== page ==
Apple has acquired similar startups. Back in 2016, it snapped up Turi, another AI startup based in Seattle that built tools for developers to crank out AI-based apps. It also acquired Spectral Edge, an upstart in the UK that has come up with various techniques to enhance digital photographs.

Hey Google, is it raining? Researchers at Google have trained a neural network to predict whether it’s going to rain up to six hours ahead of time by analyzing radar images.

Described as “precipitation nowcasting”, the technique uses a convolutional neural network that has been fed a series of images captured by weather radars describing the motion of rain unfolding over a specific area.

“Since radar data is organized into images, we can pose this prediction as a computer vision problem, inferring the meteorological evolution from the sequence of input images,” Jason Hickey, a senior software engineer working on a research team at Google, explained this week.

By training a model on the sequence of images, the CNN can learn to predict what the next image - or where and when the rain will move - given the previous set of images. The CNN developed by Google Research can generate forecasts with a kilometer resolution in just five to ten minutes - a much quicker turnaround than traditional prediction methods that rely on complex numerical models. It specifically looks at two properties: the movement and the formation of clouds over time.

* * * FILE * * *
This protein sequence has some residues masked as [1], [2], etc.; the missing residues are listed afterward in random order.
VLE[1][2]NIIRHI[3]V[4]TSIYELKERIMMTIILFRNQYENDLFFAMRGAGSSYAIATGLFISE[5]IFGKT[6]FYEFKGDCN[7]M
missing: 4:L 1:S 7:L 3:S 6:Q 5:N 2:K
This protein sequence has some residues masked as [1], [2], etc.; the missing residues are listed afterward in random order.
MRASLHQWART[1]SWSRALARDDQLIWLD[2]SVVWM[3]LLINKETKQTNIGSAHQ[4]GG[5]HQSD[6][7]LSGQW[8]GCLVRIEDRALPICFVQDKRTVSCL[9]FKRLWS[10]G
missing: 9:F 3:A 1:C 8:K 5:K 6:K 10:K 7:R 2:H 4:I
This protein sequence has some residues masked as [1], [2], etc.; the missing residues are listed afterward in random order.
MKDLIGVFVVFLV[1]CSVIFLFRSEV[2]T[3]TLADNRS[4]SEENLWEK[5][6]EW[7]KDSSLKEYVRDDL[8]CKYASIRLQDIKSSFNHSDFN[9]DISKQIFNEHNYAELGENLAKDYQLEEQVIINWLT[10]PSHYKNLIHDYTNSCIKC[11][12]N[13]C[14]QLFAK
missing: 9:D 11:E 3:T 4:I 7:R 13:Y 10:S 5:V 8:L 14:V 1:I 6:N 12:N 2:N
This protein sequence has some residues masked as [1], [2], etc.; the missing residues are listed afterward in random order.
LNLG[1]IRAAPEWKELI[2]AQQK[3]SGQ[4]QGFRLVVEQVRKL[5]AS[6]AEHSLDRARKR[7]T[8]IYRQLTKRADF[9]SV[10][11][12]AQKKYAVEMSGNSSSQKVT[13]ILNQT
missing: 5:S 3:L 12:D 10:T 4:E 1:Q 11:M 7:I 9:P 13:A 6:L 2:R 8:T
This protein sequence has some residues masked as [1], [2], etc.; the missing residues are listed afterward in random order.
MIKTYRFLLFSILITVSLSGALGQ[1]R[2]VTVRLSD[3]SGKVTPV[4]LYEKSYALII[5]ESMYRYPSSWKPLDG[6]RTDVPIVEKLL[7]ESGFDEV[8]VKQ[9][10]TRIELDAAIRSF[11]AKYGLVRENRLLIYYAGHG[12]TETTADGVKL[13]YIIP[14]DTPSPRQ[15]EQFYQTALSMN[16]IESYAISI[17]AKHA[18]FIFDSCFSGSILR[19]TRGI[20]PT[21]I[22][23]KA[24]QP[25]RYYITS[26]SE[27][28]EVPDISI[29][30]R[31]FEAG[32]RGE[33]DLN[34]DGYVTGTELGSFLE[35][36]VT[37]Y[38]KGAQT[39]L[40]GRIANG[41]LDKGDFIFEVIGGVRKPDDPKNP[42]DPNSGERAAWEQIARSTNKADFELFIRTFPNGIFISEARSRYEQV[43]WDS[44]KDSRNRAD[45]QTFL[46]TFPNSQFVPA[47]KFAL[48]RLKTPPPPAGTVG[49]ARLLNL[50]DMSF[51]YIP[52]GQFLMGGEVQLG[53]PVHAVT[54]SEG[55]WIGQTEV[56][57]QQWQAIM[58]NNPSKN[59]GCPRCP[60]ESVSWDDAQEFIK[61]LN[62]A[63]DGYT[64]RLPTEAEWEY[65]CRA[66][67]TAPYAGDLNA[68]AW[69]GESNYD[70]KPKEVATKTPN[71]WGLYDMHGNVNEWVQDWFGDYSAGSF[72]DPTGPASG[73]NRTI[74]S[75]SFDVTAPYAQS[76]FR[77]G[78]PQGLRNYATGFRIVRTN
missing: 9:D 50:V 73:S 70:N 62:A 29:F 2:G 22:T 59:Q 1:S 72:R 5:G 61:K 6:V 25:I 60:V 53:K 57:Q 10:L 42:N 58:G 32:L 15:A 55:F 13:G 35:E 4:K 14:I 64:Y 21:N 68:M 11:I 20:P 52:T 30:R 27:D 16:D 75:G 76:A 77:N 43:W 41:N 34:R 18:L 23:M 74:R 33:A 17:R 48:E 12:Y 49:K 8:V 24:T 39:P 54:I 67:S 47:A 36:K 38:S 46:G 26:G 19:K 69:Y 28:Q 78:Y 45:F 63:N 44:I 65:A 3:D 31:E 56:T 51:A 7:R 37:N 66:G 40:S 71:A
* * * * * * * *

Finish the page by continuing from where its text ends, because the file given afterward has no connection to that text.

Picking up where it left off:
Although relying on neural networks provides a quicker and cheaper alternative to other predicting modelling techniques, it won’t be useful for forecasting weather events far ahead of time. That requires a more in-depth knowledge of all the different physical processes that actually affect weather patterns, not just handy guesswork.

Here’s a paper [PDF] describing Google’s precipitation nowcasting in more detail.

What do reinforcement learning algorithms and dopamine in our brains have in common? Folks over at DeepMind have published a new paper in Nature outlining a theory that supports the idea that our brains function like reinforcement learning algorithms.

In short, reinforcement learning (RL) describes a method of teaching bots to complete certain tasks by incentivizing them with some sort of reward. A high score is awarded when it carries out an action that gets it closer to completing a goal, and a low score is given to discourage it from repeating an action that hinders it from reaching that goal.